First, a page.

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Work is underway at Randall Road in the first phase of the project. The second phase had awaited attempts to talk with Catherine Montgomery. Public Works’ Maureen Spencer explained to the supervisors that the properties surrounding Montgomery’s had already been acquired, and the second phase of the project — which the county wanted to finish before the winter rains came — could not be accomplished without it, nor would the basin be as large as the county wanted without it. As well, the county had offered Montgomery an easement for the property and to build a memorial for her and her family.

Montgomery rejected those offers. She remained uninterested in selling, her attorney said, while noting that the property to her immediate north was purchased by the county for $4 million, though it had suffered equivalent damage. He claimed it had been purchased for $3.9 million in 2016: “How that property could be acquired by the county for $4 million is frankly a mystery to me. It’s just odd that there is such a situation when this owner north of Mrs. Montgomery’s property somehow made a substantial profit between the time the property was purchased in 2016 and the time that the county purchased it.”

In fact, the property to Montgomery’s north was nearing a rebuild when the county bought it; the purchase kept it from becoming even more valuable. Debris basin proponents have repeatedly said the county needed to convince FEMA that it could seriously dig a big pit in the midst of a wealthy community and that the huge outlay did the trick, with the money coming from Flood Control’s budget. As a result, Santa Barbara County received an unprecedented $13.5 million from the Federal Emergency Management Agency, which rarely funds more than $5 million for projects like the Randall Road Debris Basin.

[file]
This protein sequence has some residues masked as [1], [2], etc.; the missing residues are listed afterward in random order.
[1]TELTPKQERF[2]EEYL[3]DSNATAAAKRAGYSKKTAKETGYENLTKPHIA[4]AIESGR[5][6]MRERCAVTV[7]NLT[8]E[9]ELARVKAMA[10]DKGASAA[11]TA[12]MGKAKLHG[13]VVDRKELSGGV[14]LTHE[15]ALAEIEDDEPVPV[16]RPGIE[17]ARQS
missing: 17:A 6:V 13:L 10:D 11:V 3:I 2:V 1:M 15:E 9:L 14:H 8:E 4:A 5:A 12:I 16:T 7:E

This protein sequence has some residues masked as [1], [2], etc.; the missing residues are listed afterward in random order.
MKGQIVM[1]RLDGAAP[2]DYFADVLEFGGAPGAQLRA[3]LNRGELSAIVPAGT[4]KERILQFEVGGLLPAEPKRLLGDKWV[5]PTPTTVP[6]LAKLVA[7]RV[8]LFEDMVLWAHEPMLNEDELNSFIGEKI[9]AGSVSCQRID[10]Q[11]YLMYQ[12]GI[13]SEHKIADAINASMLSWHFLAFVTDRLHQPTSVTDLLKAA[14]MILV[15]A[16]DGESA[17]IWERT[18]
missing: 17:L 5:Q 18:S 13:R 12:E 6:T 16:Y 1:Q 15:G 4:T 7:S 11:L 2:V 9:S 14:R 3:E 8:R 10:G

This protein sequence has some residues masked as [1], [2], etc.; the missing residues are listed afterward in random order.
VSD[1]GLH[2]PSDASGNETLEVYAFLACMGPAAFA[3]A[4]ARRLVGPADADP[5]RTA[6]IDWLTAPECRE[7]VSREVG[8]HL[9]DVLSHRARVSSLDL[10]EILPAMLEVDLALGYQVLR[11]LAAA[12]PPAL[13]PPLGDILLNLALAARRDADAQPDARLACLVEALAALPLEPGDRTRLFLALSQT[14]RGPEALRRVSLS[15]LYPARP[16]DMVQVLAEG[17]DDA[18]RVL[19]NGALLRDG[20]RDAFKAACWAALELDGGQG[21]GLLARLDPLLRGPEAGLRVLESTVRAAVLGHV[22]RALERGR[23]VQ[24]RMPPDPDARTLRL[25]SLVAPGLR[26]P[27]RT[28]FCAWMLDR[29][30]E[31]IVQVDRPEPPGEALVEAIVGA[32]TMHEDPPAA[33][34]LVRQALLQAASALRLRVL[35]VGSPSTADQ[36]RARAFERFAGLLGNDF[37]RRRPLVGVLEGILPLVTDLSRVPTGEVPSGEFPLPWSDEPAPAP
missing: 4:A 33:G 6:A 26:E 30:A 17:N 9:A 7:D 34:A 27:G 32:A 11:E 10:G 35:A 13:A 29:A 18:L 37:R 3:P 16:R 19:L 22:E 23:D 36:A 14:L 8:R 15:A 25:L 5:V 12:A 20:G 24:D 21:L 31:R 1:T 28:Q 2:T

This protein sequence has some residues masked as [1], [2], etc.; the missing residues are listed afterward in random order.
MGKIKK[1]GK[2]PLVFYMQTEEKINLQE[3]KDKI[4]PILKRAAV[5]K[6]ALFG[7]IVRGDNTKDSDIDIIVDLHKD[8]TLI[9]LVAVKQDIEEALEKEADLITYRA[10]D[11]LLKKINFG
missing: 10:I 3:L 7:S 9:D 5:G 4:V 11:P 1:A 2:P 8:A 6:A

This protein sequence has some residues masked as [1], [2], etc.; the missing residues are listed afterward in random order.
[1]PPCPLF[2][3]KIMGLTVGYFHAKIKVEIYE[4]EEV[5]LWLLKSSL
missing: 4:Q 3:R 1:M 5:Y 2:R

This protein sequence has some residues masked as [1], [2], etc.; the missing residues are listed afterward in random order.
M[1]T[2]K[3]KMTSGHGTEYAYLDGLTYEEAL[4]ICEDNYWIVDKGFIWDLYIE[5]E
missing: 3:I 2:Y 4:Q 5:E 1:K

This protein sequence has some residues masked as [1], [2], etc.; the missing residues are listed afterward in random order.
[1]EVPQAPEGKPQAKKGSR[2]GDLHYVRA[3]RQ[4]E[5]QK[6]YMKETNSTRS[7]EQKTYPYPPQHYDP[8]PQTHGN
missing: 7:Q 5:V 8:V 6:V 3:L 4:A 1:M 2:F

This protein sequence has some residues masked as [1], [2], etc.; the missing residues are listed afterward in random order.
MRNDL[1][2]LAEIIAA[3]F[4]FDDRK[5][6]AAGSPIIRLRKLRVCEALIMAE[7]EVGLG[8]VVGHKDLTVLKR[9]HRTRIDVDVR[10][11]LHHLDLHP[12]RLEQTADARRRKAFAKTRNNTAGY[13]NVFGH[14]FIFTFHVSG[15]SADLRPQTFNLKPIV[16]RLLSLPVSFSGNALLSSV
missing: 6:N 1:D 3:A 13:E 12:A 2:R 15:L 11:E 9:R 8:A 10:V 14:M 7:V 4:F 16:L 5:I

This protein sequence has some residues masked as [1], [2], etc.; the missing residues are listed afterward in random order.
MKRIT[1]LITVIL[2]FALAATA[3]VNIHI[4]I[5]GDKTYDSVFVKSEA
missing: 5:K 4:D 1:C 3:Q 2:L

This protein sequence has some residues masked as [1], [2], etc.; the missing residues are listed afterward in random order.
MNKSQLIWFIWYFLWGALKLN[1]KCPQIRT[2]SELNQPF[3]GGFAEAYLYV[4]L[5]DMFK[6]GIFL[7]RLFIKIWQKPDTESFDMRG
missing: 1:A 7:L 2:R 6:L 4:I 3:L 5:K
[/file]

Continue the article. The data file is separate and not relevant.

It was a team effort, as are so many Public Works projects, Tom Fayram said. “Our team in Public Works simply does amazing things,” he said. “The [Tajiguas] Resource Recovery Project is a classic example of a huge, complicated project that the team delivered.” As deputy director for Public Works and head of Flood Control, Fayram will leave in place an experienced team that includes Spencer, a biologist and environmental resources manager who has been given increasing responsibility; and Jon Frye, the county’s flood control district manager, who received an award for excellence from the Floodplain Management Association in July.

Williams noted that Fayram “opened doors with FEMA and put his credibility on the line to spend a large portion of his Flood Control account” on the first $4 million property. Williams added that whenever the county went to Washington to seek funding, “Tom not only got appointments; we got to talk to the boss’s boss. That makes a difference when you’re trying to pull off a project like this.”

Fayram practically shrugged off his accomplishments, preferring to point to the Transportation Division that cares for county roads, “a thankless job everyone takes for granted every day.” All of Public Works’ programs were just part of the daily job, he said, one that he has been honored to be a part of. His wife retired last December as a school principal after 33 years in education, and Fayram said he was looking forward to joining her in “the adventures ahead.”